Home Columns & Viewpoints

Getting Rid of the Guilt, De-cluttering Your Space

Guilt. It is a very complex emotion, especially when it comes to organizing and de-cluttering your home or work space.

A good friend gave you a ceramic zebra for your birthday, but it is hideous to look at.  You really like the person so you don’t want to give it away.  So there it sits in the corner of your bedroom.  Then there is the ugly neon tie your mother gave you for Christmas. Maybe if it were 1985 you would attempt to wear it, but…well…it’s not. So there it sits taking up space in your closet.

So why don’t you throw it away?

Guilt keeps us from making clear, conscious decisions. Both men and women equally tend to hold onto things because it represents a part of their lives or their family and friends. Many of these items are of no use to them and don’t even like them.  All it does is take up space and negative emotional energy. 

You may feel ‘the guilts’ keeping it and ‘the guilts’ giving it away.  It is a double-edged sword. You want someone to honor it even if you don’t keep it. It is easier to get rid of something if we know it will be respected by another person.

The best thing to do is keep it in perspective. Ask yourself the following:

  • Have I honored it in the time I have had it?
  • Do I have other items that are equally sentimental from that person?
  • If you keep the objects, will they live in your home where they will be respected?
  • Does it create the vision I have for this space?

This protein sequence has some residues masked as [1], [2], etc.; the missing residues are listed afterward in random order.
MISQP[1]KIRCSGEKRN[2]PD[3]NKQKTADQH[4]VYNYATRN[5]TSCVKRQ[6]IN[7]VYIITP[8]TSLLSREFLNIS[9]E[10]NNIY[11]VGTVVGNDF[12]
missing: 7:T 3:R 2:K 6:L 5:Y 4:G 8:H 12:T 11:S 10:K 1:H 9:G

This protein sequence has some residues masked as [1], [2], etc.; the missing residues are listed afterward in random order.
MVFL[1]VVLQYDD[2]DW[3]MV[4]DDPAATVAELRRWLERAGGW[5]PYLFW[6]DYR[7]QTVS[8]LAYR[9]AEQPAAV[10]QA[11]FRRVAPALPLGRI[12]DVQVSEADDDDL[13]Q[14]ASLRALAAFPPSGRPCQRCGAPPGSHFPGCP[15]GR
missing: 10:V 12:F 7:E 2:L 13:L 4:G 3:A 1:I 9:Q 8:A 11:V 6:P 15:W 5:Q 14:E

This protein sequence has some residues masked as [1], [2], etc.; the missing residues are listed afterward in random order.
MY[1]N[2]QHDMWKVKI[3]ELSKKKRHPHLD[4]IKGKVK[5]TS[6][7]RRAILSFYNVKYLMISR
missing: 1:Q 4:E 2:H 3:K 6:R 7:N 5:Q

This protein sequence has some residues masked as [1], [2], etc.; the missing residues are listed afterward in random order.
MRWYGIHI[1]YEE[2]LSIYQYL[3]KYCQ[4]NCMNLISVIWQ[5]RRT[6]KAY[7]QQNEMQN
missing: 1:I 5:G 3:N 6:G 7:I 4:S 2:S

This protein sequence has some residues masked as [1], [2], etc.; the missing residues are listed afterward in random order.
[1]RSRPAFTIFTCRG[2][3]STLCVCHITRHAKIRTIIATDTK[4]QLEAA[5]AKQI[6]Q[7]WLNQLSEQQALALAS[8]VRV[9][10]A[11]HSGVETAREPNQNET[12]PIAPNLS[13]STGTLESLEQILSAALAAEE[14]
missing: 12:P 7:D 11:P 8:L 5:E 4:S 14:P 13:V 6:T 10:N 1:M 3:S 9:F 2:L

One way to test the sentimentality of an item is to put it in a storage container (not see-through!) and tape it up.  Keep it in the attic or basement for 6 months.  If you haven’t gone back to the container for anything, then toss or donate the items. You might be surprised that is wasn’t as sentimental to you after all.

Here is something you should always remember when clearing out your home or office:

You are not giving up the person or the memory; you are giving up the object.

Nothing can replace how you feel about that person. Keep only your favorite pieces and donate the rest. Once you see the big picture, it won’t be as difficult to make the decisions and the guilt will subside.

Do any of you have a case of ‘the guilts’ de-cluttering your space?  Would love to hear your story!

Nina Jacobs is a professional organizer for residential and small businesses and the Owner of Ship Shape. She serves on the board for the Richmond Chapter of the National Association of Professional Organizers (NAPO) as the Professional Development Director.